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A hurlbat (or whirlbat, whorlbat) is a weapon of unclear original definition. Older reference works refer to it largely as a type of club, either held in the hand or possibly thrown. Modern usage appears to refer to a type of throwing-axe.

Dictionary references[edit]

The term was used as a by-name in England as early as 1327, and the hurlebatte was mentioned, possibly as a type of club, among the pikestaff and sword and buckler in a 1440 text.[1]

  • The 16th-century Thomas Elyot dictionary uses the term to translate a Latin word, and describes a throwing action: Adides, short battes of a cubyte longe and an halfe, hauynge pikes of yron in theym, and were tyed to a lyne, that whanne they were throwen, he that did cast thẽ, mought plucke them agayn vnto him, hurlebattes.[2]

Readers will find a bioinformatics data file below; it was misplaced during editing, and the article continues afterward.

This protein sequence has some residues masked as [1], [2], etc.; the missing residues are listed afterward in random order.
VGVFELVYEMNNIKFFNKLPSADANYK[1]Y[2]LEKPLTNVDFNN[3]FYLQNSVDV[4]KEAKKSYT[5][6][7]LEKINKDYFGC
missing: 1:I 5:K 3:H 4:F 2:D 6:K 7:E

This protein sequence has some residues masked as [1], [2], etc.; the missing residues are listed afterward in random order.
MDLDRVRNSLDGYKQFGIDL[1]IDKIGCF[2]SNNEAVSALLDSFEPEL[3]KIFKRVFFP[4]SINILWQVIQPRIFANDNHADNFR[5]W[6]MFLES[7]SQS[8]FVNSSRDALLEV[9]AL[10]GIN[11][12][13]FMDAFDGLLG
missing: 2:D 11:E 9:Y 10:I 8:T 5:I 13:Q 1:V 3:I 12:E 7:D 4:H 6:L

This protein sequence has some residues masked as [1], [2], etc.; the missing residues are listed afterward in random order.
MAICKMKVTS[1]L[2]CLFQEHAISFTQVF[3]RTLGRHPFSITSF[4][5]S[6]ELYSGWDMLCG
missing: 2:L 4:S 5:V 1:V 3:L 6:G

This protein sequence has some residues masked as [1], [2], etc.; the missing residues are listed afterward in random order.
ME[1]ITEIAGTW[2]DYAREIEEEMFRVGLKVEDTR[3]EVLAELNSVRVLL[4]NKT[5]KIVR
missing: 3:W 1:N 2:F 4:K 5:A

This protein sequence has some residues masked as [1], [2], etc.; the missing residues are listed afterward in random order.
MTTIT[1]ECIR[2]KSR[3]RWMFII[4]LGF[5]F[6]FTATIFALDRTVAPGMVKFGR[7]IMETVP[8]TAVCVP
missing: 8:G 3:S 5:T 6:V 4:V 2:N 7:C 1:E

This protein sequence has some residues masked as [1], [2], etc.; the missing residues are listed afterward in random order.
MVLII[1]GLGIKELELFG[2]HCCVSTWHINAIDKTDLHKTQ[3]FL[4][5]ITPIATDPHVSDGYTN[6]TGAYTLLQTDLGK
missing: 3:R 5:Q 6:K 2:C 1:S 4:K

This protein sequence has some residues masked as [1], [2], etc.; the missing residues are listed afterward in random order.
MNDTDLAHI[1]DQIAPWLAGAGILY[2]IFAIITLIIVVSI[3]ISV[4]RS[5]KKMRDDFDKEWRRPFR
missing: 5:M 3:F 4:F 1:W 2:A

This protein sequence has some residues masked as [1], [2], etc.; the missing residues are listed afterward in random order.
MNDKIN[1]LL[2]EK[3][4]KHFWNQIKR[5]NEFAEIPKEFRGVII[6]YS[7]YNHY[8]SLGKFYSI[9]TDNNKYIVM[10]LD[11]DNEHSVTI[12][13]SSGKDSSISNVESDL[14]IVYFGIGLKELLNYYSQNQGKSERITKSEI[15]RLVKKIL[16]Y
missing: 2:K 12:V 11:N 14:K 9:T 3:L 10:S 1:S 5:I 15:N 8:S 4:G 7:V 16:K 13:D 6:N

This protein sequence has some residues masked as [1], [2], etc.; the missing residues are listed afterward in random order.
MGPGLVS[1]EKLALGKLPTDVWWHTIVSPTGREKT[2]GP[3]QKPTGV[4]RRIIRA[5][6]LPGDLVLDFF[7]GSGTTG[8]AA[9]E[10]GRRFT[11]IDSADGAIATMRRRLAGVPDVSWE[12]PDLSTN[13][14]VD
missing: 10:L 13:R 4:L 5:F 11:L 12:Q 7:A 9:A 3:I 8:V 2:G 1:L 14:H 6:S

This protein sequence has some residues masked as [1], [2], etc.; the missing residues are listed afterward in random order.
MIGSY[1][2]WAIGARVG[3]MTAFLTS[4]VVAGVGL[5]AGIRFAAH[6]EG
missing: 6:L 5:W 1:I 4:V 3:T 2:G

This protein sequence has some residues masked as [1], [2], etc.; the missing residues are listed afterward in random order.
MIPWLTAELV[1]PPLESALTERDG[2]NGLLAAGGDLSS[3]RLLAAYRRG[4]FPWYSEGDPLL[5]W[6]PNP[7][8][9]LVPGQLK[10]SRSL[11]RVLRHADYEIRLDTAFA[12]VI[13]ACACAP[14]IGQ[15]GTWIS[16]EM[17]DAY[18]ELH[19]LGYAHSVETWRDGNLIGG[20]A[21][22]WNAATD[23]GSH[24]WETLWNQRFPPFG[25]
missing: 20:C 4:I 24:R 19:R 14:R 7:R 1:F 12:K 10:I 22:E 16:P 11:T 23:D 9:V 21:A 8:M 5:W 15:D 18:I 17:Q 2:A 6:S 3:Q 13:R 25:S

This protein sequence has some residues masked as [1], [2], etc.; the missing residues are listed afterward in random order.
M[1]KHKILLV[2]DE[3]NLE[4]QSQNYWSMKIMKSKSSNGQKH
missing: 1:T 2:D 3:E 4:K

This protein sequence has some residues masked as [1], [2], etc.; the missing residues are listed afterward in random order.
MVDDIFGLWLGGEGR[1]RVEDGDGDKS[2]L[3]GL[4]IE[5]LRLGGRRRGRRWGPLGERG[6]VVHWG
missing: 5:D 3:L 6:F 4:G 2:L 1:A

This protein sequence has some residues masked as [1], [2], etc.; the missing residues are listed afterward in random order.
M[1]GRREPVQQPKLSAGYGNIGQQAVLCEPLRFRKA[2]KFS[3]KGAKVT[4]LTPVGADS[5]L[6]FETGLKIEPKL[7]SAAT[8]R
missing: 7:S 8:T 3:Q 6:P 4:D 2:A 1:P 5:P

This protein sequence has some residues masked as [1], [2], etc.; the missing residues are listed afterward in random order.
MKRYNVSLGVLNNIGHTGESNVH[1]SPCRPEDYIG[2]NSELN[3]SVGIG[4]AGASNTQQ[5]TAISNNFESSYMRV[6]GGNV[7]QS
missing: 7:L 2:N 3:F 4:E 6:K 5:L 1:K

• A 1707 English dictionary defines whorlbat as "a kind of Gauntlet with Straps and leaden Plummets, uſed by the ancient Heroes in their ſolemn Games and Exerciſes.[3]
  • An 1837 edition of the Samuel Johnson dictionary defined it as simply "a weapon",[4]
  • An 1854 John Craig dictionary defined it as "an old kind of weapon".[5]
  • An 1856 German-English dictionary used whirlbat as synonymous with "club for fighting".[6]
  • A 1911 dictionary notes it to be a kind of club or cudgel, so called because whirled around the head. It does not appear that such a weapon was thrown.[7]

Modern usage[edit]

In modern usage, the term is used to refer to a throwing axe made of a single sheet of thin metal, sharpened to a point or blade on every auxiliary end.